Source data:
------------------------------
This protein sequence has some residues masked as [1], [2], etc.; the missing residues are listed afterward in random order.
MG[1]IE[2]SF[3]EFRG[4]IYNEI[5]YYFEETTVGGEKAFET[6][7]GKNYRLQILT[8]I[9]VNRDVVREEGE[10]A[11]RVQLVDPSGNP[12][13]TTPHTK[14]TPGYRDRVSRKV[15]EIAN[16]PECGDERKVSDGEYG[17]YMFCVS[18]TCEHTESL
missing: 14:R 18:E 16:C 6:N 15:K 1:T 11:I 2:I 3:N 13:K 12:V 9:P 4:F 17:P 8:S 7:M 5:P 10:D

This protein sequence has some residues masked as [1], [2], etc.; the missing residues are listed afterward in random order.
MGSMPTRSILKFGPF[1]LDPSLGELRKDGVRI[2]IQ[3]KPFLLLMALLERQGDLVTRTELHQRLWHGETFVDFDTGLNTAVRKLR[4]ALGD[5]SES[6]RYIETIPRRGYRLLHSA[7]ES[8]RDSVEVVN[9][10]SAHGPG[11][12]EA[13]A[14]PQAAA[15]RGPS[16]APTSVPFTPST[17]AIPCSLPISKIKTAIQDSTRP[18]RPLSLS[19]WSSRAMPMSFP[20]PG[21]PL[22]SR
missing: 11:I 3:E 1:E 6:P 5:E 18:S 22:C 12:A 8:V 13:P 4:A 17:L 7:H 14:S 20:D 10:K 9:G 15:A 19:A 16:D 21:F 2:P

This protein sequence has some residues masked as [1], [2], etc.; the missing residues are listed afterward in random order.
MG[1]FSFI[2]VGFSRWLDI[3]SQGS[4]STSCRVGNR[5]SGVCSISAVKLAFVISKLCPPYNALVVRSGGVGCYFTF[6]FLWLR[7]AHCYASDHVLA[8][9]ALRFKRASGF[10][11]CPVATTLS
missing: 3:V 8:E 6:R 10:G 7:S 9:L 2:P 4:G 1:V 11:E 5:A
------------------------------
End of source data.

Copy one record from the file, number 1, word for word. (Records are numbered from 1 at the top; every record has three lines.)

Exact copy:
This protein sequence has some residues masked as [1], [2], etc.; the missing residues are listed afterward in random order.
MG[1]IE[2]SF[3]EFRG[4]IYNEI[5]YYFEETTVGGEKAFET[6][7]GKNYRLQILT[8]I[9]VNRDVVREEGE[10]A[11]RVQLVDPSGNP[12][13]TTPHTK[14]TPGYRDRVSRKV[15]EIAN[16]PECGDERKVSDGEYG[17]YMFCVS[18]TCEHTESL
missing: 14:R 18:E 16:C 6:N 15:K 1:T 11:I 2:I 3:N 13:K 12:V 9:P 4:F 17:P 8:S 7:M 5:P 10:D